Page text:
Contributed by Glen Davis
Many of us are familiar with Michael Cannons’ wonderful work The Land Boomers, which looked at speculation in late nineteenth century Victoria, speculation that subsequently coincided with a depression.
From the early days of European settlement, in what we now call Melbourne, there was speculation in land. Let’s cast our minds back to a period not long after John Batman ‘purchased’ the land from the local Wurundjeri elders.
Despite the blatantly exploitative native of this ’treaty,’ a treaty, declared void by the Governor of New South Wales, it remains the only attempt by a European(s) to buy/obtain land of Australia’s native people, rather than just taking the land.
This basic settlement of early Melbourne, with huts established along Flinders Street, rapidly expanded as brick and timber structures sprung up in the nearby expanses. A city was developing.
In the 1840’s, the decade prior to the 1851 Gold discovery, Melbourne had its first experience of the ugliness of land speculation. As people moved out of Melbourne to populate the areas beyond, a falling population coincided with increased land sales.
The colonial government sold half-acres and lots at bargain prices. They were quickly snapped up.
Entrepreneurial types brought up big. They sub-divided the land for further sale, making enormous profits. The economy boomed.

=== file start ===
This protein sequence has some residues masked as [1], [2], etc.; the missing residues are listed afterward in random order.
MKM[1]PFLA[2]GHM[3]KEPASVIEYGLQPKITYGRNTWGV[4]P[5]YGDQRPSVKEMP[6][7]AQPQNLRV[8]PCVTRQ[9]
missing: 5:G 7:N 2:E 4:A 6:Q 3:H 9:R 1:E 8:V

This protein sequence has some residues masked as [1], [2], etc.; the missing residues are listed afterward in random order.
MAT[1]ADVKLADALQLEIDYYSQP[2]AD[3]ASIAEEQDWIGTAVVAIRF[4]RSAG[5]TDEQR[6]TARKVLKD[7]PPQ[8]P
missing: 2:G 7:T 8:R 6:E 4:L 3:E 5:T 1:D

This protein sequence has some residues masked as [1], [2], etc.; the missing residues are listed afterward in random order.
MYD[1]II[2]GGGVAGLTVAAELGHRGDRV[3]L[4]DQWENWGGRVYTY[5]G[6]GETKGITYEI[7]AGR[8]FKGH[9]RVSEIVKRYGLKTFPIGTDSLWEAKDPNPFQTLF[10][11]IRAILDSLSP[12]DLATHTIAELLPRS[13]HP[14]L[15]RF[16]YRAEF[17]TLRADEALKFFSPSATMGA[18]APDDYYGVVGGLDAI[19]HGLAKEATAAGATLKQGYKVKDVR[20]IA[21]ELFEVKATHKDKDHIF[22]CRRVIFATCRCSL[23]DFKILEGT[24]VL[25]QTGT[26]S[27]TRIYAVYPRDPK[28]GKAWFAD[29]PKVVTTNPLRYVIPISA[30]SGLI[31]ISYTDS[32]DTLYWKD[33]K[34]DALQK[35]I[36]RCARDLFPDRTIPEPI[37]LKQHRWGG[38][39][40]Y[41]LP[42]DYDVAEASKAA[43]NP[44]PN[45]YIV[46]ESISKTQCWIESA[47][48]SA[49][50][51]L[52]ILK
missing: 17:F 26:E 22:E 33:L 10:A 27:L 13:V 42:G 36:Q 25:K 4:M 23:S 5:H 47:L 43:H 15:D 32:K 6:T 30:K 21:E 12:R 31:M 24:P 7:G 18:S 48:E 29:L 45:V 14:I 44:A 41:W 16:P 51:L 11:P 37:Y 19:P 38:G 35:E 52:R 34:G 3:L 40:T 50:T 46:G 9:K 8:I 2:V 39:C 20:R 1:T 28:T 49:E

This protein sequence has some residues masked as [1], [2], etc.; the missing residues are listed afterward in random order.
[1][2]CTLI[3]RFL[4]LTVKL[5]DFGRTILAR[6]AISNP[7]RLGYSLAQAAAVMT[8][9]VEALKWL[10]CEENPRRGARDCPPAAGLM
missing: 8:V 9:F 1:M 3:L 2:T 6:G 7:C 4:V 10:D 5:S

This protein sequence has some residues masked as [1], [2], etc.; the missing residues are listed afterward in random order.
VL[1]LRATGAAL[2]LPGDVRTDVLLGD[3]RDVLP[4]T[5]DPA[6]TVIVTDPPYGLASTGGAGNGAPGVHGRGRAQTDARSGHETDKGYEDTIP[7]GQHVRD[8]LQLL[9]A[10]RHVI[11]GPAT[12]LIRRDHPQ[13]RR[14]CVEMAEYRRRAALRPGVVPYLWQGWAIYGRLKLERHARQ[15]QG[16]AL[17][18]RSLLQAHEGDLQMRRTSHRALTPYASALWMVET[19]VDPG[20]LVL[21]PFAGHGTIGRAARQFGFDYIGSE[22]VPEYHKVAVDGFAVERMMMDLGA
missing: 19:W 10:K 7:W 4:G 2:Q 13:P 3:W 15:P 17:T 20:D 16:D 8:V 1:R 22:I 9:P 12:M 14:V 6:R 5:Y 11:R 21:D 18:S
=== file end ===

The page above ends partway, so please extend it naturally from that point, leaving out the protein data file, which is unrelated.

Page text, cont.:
But as we know there’s no boom without a bust.
In the early 1840’s the ability to develop the land peaked. Further development dwindled. Subsequently, land prices fell. Though there were still buildings built, the workers weren’t being paid, and a depression struck the new Colony of Port Philip.
Over a period during the early-mid 1840’s, the economy of Port Phillip slowly recovered and land sales resumed.
Correspondingly, employment and rural produce saw a growth. Then of course, Melbourne/Victoria experienced the beginning of the Golden Age, coinciding with Victoria separating as a colony from New South Wales.
Even in recent years, land speculation on Melbourne’ s rural borders have been a major factor for driving up prices.
Speculators have been buying up what was once farming land, hoping the state government rezones these areas for urban development use. Land value have increased exponentially.This practice Is called ‘land banking’.
Surely, it’s time to move beyond this predatory behaviour. Can’t land be used for more socially useful purposes than purely speculation, designed to increase its monetary wealth for a few wealthy individuals?